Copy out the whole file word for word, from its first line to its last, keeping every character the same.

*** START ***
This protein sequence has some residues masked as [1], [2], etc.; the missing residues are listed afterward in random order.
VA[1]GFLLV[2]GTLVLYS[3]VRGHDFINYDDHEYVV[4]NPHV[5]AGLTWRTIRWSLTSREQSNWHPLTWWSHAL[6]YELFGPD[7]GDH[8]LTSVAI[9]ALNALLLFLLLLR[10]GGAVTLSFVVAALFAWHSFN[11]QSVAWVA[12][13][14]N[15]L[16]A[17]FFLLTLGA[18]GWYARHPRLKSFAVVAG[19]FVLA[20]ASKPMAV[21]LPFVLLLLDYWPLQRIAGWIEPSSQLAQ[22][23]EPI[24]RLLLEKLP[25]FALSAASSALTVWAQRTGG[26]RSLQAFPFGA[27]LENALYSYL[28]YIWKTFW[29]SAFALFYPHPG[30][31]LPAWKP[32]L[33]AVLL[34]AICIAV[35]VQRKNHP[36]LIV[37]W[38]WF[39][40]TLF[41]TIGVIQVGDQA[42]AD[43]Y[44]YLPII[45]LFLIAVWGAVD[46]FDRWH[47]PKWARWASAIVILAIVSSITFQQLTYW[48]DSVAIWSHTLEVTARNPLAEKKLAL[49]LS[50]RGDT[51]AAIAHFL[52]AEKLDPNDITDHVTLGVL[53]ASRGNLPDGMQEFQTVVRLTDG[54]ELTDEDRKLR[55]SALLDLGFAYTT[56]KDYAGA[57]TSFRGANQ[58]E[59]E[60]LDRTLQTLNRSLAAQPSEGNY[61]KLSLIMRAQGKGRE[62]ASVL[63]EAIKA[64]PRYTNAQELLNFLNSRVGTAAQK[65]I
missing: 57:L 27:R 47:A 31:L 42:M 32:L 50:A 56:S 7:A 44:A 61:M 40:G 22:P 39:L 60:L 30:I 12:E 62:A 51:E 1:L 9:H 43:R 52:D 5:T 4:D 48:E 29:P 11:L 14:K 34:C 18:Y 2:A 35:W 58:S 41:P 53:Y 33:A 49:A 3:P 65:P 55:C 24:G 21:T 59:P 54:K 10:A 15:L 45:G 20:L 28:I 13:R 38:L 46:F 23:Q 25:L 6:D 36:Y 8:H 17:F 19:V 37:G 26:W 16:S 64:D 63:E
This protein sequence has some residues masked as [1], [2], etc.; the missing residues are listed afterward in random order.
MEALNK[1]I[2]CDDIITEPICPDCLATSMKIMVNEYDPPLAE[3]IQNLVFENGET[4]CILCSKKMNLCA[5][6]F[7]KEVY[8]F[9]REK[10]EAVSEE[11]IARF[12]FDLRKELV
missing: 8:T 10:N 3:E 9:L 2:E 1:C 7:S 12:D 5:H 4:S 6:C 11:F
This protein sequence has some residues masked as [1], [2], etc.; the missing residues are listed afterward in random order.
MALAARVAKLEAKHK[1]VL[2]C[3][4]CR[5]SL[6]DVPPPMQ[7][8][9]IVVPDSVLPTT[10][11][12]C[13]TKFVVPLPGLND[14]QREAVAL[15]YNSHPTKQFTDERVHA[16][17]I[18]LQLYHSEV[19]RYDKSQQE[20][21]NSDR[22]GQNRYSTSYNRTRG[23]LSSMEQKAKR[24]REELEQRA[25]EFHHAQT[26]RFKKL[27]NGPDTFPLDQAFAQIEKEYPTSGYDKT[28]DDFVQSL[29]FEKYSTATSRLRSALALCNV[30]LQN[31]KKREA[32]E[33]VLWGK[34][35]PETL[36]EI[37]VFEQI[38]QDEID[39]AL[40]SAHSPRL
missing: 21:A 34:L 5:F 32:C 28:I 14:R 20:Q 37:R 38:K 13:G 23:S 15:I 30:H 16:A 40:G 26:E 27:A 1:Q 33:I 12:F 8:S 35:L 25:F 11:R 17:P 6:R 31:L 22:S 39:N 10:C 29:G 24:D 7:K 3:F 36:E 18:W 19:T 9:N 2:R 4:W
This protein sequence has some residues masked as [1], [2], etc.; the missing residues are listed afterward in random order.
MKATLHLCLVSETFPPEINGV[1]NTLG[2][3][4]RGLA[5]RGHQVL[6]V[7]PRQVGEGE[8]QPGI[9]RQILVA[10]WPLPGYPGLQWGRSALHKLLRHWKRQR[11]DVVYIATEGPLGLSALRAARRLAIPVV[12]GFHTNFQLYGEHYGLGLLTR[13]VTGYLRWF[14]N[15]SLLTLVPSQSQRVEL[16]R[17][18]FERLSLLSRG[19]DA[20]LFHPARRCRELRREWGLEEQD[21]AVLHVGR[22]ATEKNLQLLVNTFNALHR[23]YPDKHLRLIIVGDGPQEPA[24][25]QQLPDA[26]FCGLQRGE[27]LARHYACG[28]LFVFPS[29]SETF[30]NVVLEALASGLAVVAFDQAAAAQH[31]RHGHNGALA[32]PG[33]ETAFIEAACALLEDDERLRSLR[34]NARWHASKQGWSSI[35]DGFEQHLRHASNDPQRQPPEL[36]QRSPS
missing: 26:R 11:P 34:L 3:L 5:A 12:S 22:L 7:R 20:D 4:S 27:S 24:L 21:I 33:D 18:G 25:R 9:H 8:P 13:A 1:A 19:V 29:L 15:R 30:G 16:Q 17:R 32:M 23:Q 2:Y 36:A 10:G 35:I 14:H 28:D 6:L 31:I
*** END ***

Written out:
This protein sequence has some residues masked as [1], [2], etc.; the missing residues are listed afterward in random order.
VA[1]GFLLV[2]GTLVLYS[3]VRGHDFINYDDHEYVV[4]NPHV[5]AGLTWRTIRWSLTSREQSNWHPLTWWSHAL[6]YELFGPD[7]GDH[8]LTSVAI[9]ALNALLLFLLLLR[10]GGAVTLSFVVAALFAWHSFN[11]QSVAWVA[12][13][14]N[15]L[16]A[17]FFLLTLGA[18]GWYARHPRLKSFAVVAG[19]FVLA[20]ASKPMAV[21]LPFVLLLLDYWPLQRIAGWIEPSSQLAQ[22][23]EPI[24]RLLLEKLP[25]FALSAASSALTVWAQRTGG[26]RSLQAFPFGA[27]LENALYSYL[28]YIWKTFW[29]SAFALFYPHPG[30][31]LPAWKP[32]L[33]AVLL[34]AICIAV[35]VQRKNHP[36]LIV[37]W[38]WF[39][40]TLF[41]TIGVIQVGDQA[42]AD[43]Y[44]YLPII[45]LFLIAVWGAVD[46]FDRWH[47]PKWARWASAIVILAIVSSITFQQLTYW[48]DSVAIWSHTLEVTARNPLAEKKLAL[49]LS[50]RGDT[51]AAIAHFL[52]AEKLDPNDITDHVTLGVL[53]ASRGNLPDGMQEFQTVVRLTDG[54]ELTDEDRKLR[55]SALLDLGFAYTT[56]KDYAGA[57]TSFRGANQ[58]E[59]E[60]LDRTLQTLNRSLAAQPSEGNY[61]KLSLIMRAQGKGRE[62]ASVL[63]EAIKA[64]PRYTNAQELLNFLNSRVGTAAQK[65]I
missing: 57:L 27:R 47:A 31:L 42:M 32:L 50:A 56:S 7:A 44:A 61:M 40:G 22:P 39:L 60:L 30:I 12:E 62:A 51:E 1:L 9:H 43:R 52:D 5:T 4:D 48:E 29:P 11:L 14:K 34:C 18:Y 2:A 35:W 58:S 41:P 53:Y 33:A 49:A 3:P 65:P 55:C 24:G 21:T 59:P 54:K 10:A 15:L 45:G 20:L 28:I 13:R 38:L 46:F 23:Q 25:L 6:D 36:Y 8:H 17:F 19:V 37:G 26:W 16:S 64:D 63:E
This protein sequence has some residues masked as [1], [2], etc.; the missing residues are listed afterward in random order.
MEALNK[1]I[2]CDDIITEPICPDCLATSMKIMVNEYDPPLAE[3]IQNLVFENGET[4]CILCSKKMNLCA[5][6]F[7]KEVY[8]F[9]REK[10]EAVSEE[11]IARF[12]FDLRKELV
missing: 8:T 10:N 3:E 9:L 2:E 1:C 7:S 12:D 5:H 4:S 6:C 11:F
This protein sequence has some residues masked as [1], [2], etc.; the missing residues are listed afterward in random order.
MALAARVAKLEAKHK[1]VL[2]C[3][4]CR[5]SL[6]DVPPPMQ[7][8][9]IVVPDSVLPTT[10][11][12]C[13]TKFVVPLPGLND[14]QREAVAL[15]YNSHPTKQFTDERVHA[16][17]I[18]LQLYHSEV[19]RYDKSQQE[20][21]NSDR[22]GQNRYSTSYNRTRG[23]LSSMEQKAKR[24]REELEQRA[25]EFHHAQT[26]RFKKL[27]NGPDTFPLDQAFAQIEKEYPTSGYDKT[28]DDFVQSL[29]FEKYSTATSRLRSALALCNV[30]LQN[31]KKREA[32]E[33]VLWGK[34][35]PETL[36]EI[37]VFEQI[38]QDEID[39]AL[40]SAHSPRL
missing: 21:A 34:L 5:F 32:C 28:I 14:R 20:Q 37:R 38:K 13:G 23:S 15:I 30:H 16:A 40:G 26:E 27:A 1:Q 33:I 12:F 8:S 35:L 25:F 11:R 17:P 6:R 31:L 22:S 39:N 10:C 29:G 24:D 7:K 3:F 36:E 18:W 19:T 9:N 2:R 4:W
This protein sequence has some residues masked as [1], [2], etc.; the missing residues are listed afterward in random order.
MKATLHLCLVSETFPPEINGV[1]NTLG[2][3][4]RGLA[5]RGHQVL[6]V[7]PRQVGEGE[8]QPGI[9]RQILVA[10]WPLPGYPGLQWGRSALHKLLRHWKRQR[11]DVVYIATEGPLGLSALRAARRLAIPVV[12]GFHTNFQLYGEHYGLGLLTR[13]VTGYLRWF[14]N[15]SLLTLVPSQSQRVEL[16]R[17][18]FERLSLLSRG[19]DA[20]LFHPARRCRELRREWGLEEQD[21]AVLHVGR[22]ATEKNLQLLVNTFNALHR[23]YPDKHLRLIIVGDGPQEPA[24][25]QQLPDA[26]FCGLQRGE[27]LARHYACG[28]LFVFPS[29]SETF[30]NVVLEALASGLAVVAFDQAAAAQH[31]RHGHNGALA[32]PG[33]ETAFIEAACALLEDDERLRSLR[34]NARWHASKQGWSSI[35]DGFEQHLRHASNDPQRQPPEL[36]QRSPS
missing: 26:R 11:P 34:L 3:L 5:A 12:S 22:L 7:R 20:D 4:S 27:S 24:L 21:I 33:D 18:G 25:R 9:H 8:P 13:A 1:A 19:V 29:L 15:R 30:G 16:Q 17:R 32:M 23:Q 2:Y 36:A 10:G 35:I 14:H 28:D 6:L 31:I